The jihadi movement may have finally become what its original luminaries always wanted it to be – and in Paris of all places. The amorphous connections between the Charlie Hebdo attackers, the Kouachi brothers – who attributed their actions to “al Qaeda in Yemen” – and kosher market attacker Amedy Coulibali – who pledged allegiance to the Islamic State in a recently released online video – may reflect exactly what some early jihadi strategists intended: broad based jihad via a loose social movement. Terrorism researchers, obsessed with the writings of their academic adversary in jihad, Abu Musab al Suri, have for years suggested the social movement approach represented the ultimate vision of al Qaeda’s founding leadership. » More
- Mediation Perspectives: Peace, Conflict and Mediation in Islam
- Group Cohesion and Peace Processes
- Targeting Terrorists or Promoting Development? The United States’ Approach to Foreign Aid in Sub-Saharan Africa
- The Venezuelan Crisis and Fragmented Multilateralism in the Americas
- The Siege of Marawi City: Some Lessons
- September 2017
- August 2017
- July 2017
- June 2017
- May 2017
- April 2017
- March 2017
- February 2017
- January 2017
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By Clint Watts
“Thank God for Sandy!” said Leviticus Sumpter, a supervisor of a mold clean-up team in New York City, to The Brooklyn Bureau.
“I’m not going to say that,” said Albert Gibbs, Sumpter’s nephew and also part of the crew. “I’m going to say, ‘Thank God for employment.’ […] One person’s mishap is another person’s blessing.”
The tragedy of thousands of lives overturned in the wake of Hurricane—later superstorm—Sandy has become a success story for the Occupy movement, bringing the group national recognition for its efforts to help their fellow man recover from a disaster with a far-reaching level of destruction (somewhat less than the infamous Hurricane Katrina). » More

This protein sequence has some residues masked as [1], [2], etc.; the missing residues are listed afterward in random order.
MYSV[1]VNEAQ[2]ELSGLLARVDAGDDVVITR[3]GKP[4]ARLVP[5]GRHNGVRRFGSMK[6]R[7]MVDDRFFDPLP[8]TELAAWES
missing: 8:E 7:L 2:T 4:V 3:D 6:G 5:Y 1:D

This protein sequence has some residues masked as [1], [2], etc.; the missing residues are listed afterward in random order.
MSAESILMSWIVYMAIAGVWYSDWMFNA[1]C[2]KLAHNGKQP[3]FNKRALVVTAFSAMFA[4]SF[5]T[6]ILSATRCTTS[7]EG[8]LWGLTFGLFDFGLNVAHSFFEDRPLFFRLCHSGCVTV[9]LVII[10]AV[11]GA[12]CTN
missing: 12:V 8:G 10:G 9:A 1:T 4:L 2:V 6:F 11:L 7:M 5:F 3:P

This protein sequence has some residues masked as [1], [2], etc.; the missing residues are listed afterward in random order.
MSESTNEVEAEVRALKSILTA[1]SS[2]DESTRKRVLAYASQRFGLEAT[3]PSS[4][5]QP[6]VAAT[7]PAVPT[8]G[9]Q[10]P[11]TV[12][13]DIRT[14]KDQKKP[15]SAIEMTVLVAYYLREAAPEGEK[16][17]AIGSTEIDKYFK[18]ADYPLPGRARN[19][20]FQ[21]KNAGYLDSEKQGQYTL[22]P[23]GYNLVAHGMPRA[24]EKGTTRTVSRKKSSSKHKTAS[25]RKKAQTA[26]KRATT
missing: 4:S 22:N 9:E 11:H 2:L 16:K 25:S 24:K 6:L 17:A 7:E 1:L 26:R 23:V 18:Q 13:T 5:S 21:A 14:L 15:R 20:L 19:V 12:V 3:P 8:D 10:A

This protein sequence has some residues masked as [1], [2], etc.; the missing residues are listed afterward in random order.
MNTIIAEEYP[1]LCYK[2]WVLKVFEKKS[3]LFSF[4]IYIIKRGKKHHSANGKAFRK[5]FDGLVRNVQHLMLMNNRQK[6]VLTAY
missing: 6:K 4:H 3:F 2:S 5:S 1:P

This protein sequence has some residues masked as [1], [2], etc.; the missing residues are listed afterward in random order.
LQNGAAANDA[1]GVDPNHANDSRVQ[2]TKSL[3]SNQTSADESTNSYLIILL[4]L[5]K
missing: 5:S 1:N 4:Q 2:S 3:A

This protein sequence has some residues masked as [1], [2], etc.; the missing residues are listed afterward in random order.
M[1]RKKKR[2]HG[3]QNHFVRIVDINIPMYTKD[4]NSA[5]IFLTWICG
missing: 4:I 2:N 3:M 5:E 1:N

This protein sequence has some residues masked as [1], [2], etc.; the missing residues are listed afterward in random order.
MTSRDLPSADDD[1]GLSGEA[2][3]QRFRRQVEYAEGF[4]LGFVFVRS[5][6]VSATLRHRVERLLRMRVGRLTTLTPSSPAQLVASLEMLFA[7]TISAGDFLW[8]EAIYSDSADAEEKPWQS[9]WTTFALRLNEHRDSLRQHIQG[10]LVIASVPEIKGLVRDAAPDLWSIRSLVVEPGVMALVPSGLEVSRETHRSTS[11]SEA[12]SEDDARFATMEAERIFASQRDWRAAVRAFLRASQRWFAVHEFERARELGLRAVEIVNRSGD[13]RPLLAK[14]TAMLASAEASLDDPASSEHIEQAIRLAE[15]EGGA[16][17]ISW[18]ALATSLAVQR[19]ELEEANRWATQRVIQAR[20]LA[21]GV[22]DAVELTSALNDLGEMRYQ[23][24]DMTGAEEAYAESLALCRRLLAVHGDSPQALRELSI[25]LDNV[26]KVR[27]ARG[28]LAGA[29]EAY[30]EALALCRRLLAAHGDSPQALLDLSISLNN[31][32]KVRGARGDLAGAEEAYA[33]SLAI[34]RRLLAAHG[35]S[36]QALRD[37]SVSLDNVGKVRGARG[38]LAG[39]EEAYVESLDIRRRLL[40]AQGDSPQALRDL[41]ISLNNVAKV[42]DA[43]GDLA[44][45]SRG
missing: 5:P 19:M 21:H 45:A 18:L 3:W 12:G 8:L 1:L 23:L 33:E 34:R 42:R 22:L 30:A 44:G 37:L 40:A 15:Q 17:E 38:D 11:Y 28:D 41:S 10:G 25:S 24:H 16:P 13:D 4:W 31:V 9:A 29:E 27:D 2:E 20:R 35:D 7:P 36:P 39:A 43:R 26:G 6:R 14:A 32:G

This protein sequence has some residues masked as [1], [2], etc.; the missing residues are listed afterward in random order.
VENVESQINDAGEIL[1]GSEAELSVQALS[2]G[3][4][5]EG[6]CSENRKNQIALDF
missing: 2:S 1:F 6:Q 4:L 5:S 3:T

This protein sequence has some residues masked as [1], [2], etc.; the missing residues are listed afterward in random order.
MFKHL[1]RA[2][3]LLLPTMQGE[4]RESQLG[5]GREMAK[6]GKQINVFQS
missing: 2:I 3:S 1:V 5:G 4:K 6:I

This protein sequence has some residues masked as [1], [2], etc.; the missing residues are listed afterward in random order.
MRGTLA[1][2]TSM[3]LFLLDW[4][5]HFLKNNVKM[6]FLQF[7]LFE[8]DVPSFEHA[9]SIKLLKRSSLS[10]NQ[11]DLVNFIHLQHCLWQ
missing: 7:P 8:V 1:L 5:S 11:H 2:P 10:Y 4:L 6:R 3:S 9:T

A hallmark of U.S. President Obama’s foreign policy has been a scaling down of troop presences in conflict areas, but without scaling down efforts in the War on Terror. Obama has pursued this as vigorously as his predecessor, but he has more strategically come to rely on Unmanned Aerial Vehicles (UAVs)–commonly referred to as drones–to target individual terrorists and terrorist camps.
From the beginning of this program, some groups have expressed concerns over the civil liberty implications of the use of UAVs. Privacy concerns, since UAVs are largely used in reconnaissance, were forefront in the minds of activists–until Anwar al-Awlaki. » More
On September 17th, Occupy Wall Street will celebrate one year of protests in a National Day of Action, dubbed #S17. That this date also happens to coincide with Rosh Hashanah is symbolic of the relationship Occupy has had with American and Israeli Jews since the first days of the movement.
The Jews of Occupy Wall Street and side group Occupy Judaism were extremely energetic and involved during the Zuccotti Park era, when Jewish protestors celebrated the Occupy version of the High Holidays in the open space. Although Occupy Judaism has waned since the evictions, organizers are hoping to see a resurgence in activity with the one-year anniversary. » More
Since its inception, feminism has sparked controversy, and eventually developed an image of militancy and extremism. As a result, women who may otherwise agree with feminism’s goals shy away from adopting the label, leading some to argue that feminism was no longer a relevant school of thought for young women. And yet, issues important to the lives of these young women only grew in importance during the recession: gender disparities in wages continue, while women’s unemployment rate stays stubbornly higher than men’s; controversy over the Affordable Care Act targeted women’s basic health care. Suddenly, something changed. Feminism was no longer about burning bras and unshaved legs; young women began rallying—against victims of rape being called sluts, against the scorn of the political right and the savior complex of the political left, and for a complete systemic re-analysis. » More
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